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Smart, Weird and Wonderful

The Henn-na Hotel has garnered global interest because robots handle many of its services.The hotel’s management concept is also designed to trim labor costs and conserve energy, with an eye toward Japan’s future.

The Henn-na Hotel (literally, “Weird Hotel”), which opened last July, is located within the Huis Ten Bosch theme park in Nagasaki Prefecture’s Sasebo City, a destination that welcomes large numbers of guests from both Japan and abroad.

The first thing you’ll see when you arrive at the hotel’s entrance is the cloak robot. Normally programmed for tasks such as loading boxes in a warehouse, this industrial-use robot stores the luggage of hotel guests inside forty-nine cloak boxes. Inside at the front desk are three robot receptionists—one tiny bot, a dinosaur and a female humanoid—that handle check-in procedures. The female humanoid robot will look into guests’ eyes, smile, and at times even wink. The dinosaur robot is very popular with both children and adults of all ages, regardless of nationality.

“The female reception robot is so real that some children are afraid of her,” reports Takeyoshi Oe, the hotel’s general manager. “Because she’s a humanoid, she has been built to re-create the smooth movements of a person without mechanical noise. Her natural-looking facial movements, such as smiling, are generated through the compression and expansion of air in her facial structure. We’re scheduled to get another robot in March of this year, and we plan to increase language compatibility from the current two languages of Japanese and English to four by adding Chinese and Korean.”

In the lobby, a concierge robot offers information about the hotel and Huis Ten Bosch, and a porter robot is on hand to guide patrons to their room. The highly mobile porter robot has a motion sensor to detect people, allowing it to avoid colliding with guests or accidentally abandoning those following it. Outside, a grass-cutting robot maintains the hotel lawns, returning automatically to a recharging station whenever it finds itself low on power.

All guest rooms feature a robot—nicknamed Tuly—so that guests exhausted after spending the day at Huis Ten Bosch can accomplish tasks such as adjusting the room lighting or arranging wakeup calls through voice commands without ever leaving their beds.

“We’ve improved the precision of this robot so that it responds to any voice, regardless of sex or age,” Oe notes. “Some rooms even feature Tulys that ask riddles. They’re very popular, since they help guests staying alone avoid feeling lonely.”

The hotel offers a wonderfully offbeat new kind of guest experience, and as the world’s first low-cost hotel, subverts existing concepts of how such establishments operate. “Huis Ten Bosch is teeming with five-star hotels, but it takes significant labor and energy to maintain services deserving of a star rating,” Oe states. “That’s how the idea for the Henn-na Hotel came about—to create an energy-efficient smart hotel unlike anything you’ve seen before. By incorporating robots and using radiant panels as an air-conditioning system, we were able to drastically cut labor and energy costs. We’ve also reduced guest room amenities to a minimum by offering them for purchase in a vending machine in the lobby, and with the exception of our deluxe rooms, instead of installing televisions, we’ve provided tablets for guests to enjoy movies and other forms of entertainment. A 72-room hotel would normally require a staff of about 22, but we have less than half that number, with 10 staff members always onsite.”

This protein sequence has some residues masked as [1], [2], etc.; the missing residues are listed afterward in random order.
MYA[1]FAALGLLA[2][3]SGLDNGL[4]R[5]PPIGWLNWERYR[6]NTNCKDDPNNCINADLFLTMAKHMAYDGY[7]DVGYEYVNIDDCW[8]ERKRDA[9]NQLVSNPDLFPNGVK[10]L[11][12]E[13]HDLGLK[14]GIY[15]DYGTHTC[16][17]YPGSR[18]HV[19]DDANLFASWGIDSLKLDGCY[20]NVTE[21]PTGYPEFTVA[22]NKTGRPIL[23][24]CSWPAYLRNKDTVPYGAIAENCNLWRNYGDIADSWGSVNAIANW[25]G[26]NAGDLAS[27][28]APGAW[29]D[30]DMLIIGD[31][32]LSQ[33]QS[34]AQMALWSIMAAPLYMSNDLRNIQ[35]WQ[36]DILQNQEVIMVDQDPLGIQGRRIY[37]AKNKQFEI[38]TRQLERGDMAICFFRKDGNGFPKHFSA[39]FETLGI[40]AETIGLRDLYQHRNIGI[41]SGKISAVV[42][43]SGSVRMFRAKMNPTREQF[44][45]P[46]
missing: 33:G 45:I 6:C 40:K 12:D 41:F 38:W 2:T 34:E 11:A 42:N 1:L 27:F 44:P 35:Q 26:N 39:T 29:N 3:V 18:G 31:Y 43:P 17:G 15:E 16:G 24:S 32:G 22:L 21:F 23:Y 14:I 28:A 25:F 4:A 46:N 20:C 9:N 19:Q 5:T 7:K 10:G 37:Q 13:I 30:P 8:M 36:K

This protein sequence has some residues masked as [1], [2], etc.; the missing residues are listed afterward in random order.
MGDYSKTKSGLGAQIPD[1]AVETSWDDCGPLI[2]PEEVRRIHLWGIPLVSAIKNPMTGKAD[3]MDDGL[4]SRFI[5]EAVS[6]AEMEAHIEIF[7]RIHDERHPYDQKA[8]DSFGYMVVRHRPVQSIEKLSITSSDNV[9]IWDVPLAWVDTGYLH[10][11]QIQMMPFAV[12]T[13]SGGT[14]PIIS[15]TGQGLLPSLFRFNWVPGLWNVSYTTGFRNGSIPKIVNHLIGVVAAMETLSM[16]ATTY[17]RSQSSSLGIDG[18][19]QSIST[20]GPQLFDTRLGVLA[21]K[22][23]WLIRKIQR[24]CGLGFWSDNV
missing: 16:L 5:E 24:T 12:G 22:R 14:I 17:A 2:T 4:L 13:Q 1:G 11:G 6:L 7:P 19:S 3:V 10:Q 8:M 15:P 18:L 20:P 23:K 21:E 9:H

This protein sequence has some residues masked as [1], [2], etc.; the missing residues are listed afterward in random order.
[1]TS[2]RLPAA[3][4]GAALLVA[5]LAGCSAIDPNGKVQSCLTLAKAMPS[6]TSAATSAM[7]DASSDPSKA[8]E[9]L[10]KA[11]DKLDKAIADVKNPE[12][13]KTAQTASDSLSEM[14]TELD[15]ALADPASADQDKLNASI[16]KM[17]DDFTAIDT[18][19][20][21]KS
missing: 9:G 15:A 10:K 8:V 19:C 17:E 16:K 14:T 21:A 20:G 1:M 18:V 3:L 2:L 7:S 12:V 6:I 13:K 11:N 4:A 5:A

While the incorporation of robots has merits such as standardizing the quality of service and lowering labor costs—not to mention the entertainment aspect—there are still concerns that need to be addressed, such as emergency support. The Henn-na Hotel has solved this particular issue by ensuring that guests can speak with a human staff member through their in-room tablet, and a human monitor observes much of the hotel’s public facilities via security camera twenty-four hours a day. Considerable research has gone into determining which services only humans should perform and which ones robots can provide, creating a neat division of labor between the two.

“I believe we’ll see a polarization in styles between the five-star hotel services and those like the Henn-na Hotel,” Oe says. With a goal of opening another hotel in Tokyo by the time the 2020 Tokyo Olympic and Paralympic take place, the Henn-na Hotel provides an enjoyable experience for its guests, who receive the best in omotenashi (Japanese hospitality) from both robots and human staff.

GUEST ROOMS (As of January 2016)
Standard Type
Size 21.32 m2
Price ¥ 39,960 (roughly $340) per room for two guests in a room, including tax and service fees.
Cleaning, bedmaking and other services are available for an extra charge.